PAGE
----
Towards the end of last summer I threw a few things in my freezer, and now, these fresh herbs and fruits in stasis are getting me through this long, bleak winter.
Frozen Basil in Olive Oil
I had quite the forest of basil in my window last summer. But sadly, towards the end of the season, some scale decided to descend upon the branches... So, I decided to rescue the leaves and toss the plants before the infestation spread (alas, I've recently discovered that I was too late...).
Clean the basil leaves extra super well and toss them into a blender or processor with about 1/2 cup of olive oil (I added a little more as I puréed, just to get the process going). Pour the puréed basil/olive oil mixture into an ice cube try, then freeze. The next day, pop the basil cubes into a freezer bag, squeeze out the air, and return to the freezer.
I've been using the result all winter long... Like last night: I sautéed some portobello mushrooms and a little smoked sausage in the basil/olive oil, then tossed with pasta, served with Parmesan, a little sea salt, and some crushed red pepper. Wintry, but with a fresh basil summer brightness. Yum.
Slow Oven-Roasted Tomatoes
My friend Suzanna (who has the most beautiful organic vegetable garden and is the Queen of Preserving), shared a fabulous recipe for oven roasting tomatoes. Apparently, the idea is an traditional Italian one using old brick ovens, transferred to the modern oven.
Use in-season summer tomatoes (I had a mixture of lovelies from upstate and heirlooms from the Farmers Market). Cut them to a uniform size (in half or quarters, depending on the size of the tomato) and place them skin-side down on a baking sheet. Drizzle about 1/2 cup olive oil over them (or a little more--enough to generously coat the tomatoes). Use your hands to make sure the tomatoes are coated, then sprinkle a little Maldon Sea Salt on each one. Place them in the oven at 350F for 15 minutes (my oven runs a little hot, so...), then 300F for 1/2 hour, then 250 until they are nice and roasted--starting to get a little dark brown/black around the edges. Pour the tomatoes and oil into a bowl and allow to cool.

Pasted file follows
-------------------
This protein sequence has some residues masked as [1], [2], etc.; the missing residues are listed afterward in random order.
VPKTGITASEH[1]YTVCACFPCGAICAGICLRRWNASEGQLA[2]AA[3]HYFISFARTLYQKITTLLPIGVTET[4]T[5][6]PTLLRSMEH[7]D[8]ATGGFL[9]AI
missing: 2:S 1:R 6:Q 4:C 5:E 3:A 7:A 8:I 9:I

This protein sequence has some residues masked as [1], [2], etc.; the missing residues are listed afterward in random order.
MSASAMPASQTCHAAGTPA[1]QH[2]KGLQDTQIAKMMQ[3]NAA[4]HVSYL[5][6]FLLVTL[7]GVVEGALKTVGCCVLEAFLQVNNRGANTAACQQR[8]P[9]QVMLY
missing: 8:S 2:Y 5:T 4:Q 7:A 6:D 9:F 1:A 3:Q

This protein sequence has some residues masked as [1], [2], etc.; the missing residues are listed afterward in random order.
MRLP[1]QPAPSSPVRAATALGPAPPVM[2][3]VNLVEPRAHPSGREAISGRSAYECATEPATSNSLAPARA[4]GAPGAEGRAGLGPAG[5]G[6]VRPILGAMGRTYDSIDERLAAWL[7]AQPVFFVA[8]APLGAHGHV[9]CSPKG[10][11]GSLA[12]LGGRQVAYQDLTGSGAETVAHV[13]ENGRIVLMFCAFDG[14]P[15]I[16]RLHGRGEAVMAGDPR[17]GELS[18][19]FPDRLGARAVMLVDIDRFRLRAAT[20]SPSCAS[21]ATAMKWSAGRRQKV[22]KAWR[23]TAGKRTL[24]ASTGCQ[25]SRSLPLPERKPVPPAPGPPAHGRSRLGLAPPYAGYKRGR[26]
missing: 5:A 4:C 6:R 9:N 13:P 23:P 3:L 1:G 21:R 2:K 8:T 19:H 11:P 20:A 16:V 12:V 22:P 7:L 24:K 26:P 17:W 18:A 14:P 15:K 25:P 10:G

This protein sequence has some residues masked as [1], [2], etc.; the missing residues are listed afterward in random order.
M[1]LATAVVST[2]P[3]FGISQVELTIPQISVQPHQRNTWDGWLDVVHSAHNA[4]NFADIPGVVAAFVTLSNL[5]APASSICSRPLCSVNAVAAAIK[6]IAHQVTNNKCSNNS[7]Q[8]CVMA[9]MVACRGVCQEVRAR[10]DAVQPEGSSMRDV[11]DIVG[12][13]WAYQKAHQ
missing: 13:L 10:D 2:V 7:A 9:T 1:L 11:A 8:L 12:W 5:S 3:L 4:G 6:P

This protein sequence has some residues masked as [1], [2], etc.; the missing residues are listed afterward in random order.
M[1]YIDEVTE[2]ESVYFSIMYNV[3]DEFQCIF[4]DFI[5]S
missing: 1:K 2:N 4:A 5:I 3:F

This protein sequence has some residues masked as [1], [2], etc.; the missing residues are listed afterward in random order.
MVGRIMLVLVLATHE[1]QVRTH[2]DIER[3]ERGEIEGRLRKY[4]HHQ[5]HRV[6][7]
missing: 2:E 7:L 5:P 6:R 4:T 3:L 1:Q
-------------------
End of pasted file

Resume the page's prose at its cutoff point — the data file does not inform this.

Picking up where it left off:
My little "thinking ahead to winter" trick: I froze them. I put some in an ice cube tray (which I popped out the next day and put in a plastic freezer bag), and some in larger portions in small plastic containers. I've used them primarily for quick pasta dishes, but you could use them in anything that calls for roasted tomatoes. Better than anything you'd buy in a store!!!